Technically, either a DITA CCMS or one of the more modern technical authoring solutions can be used to support large-scale requirements. However, the smaller, componentized topics dictated by a DITA CCMS can expedite searches through large volumes of data, as the process is closer to a standard database search instead of sifting through paragraphs. Additionally, these components featuring very small, specific pieces of information can facilitate content reuse across a wide range of projects and users.

3. Does the documentation cover highly regulated products or services?

Certain industries face a higher level of industry and government oversight, not only for the products or services they deliver, but also for any supporting documentation. Chief among these are medical devices, pharmaceuticals, food and beverages, automotive, aerospace and aviation, to name a few. For many organizations delivering solutions in these markets, the ability to facilitate compliance is a compelling reason to adopt a DITA CCMS.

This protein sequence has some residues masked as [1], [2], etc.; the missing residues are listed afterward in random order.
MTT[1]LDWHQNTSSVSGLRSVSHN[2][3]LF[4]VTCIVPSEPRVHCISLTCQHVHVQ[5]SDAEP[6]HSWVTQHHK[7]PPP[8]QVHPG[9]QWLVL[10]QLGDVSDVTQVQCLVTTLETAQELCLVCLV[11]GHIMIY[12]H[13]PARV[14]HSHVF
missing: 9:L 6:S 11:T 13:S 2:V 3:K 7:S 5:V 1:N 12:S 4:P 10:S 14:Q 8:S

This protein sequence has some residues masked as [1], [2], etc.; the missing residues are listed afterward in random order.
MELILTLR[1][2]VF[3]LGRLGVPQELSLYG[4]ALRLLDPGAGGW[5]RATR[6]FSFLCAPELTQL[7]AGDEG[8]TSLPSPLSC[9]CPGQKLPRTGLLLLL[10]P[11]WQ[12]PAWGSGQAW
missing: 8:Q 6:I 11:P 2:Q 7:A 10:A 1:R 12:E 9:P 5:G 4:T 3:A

DITA supports the ability to organize reusable content with consistent tagging for accurate tracking and auditing. This functionality, combined with the enforcement of topics as small components, significantly simplifies the ability to pinpoint changes in the document in order to demonstrate compliance. The granular views and ability to review previous versions make it easier to conduct any impact or regression analysis.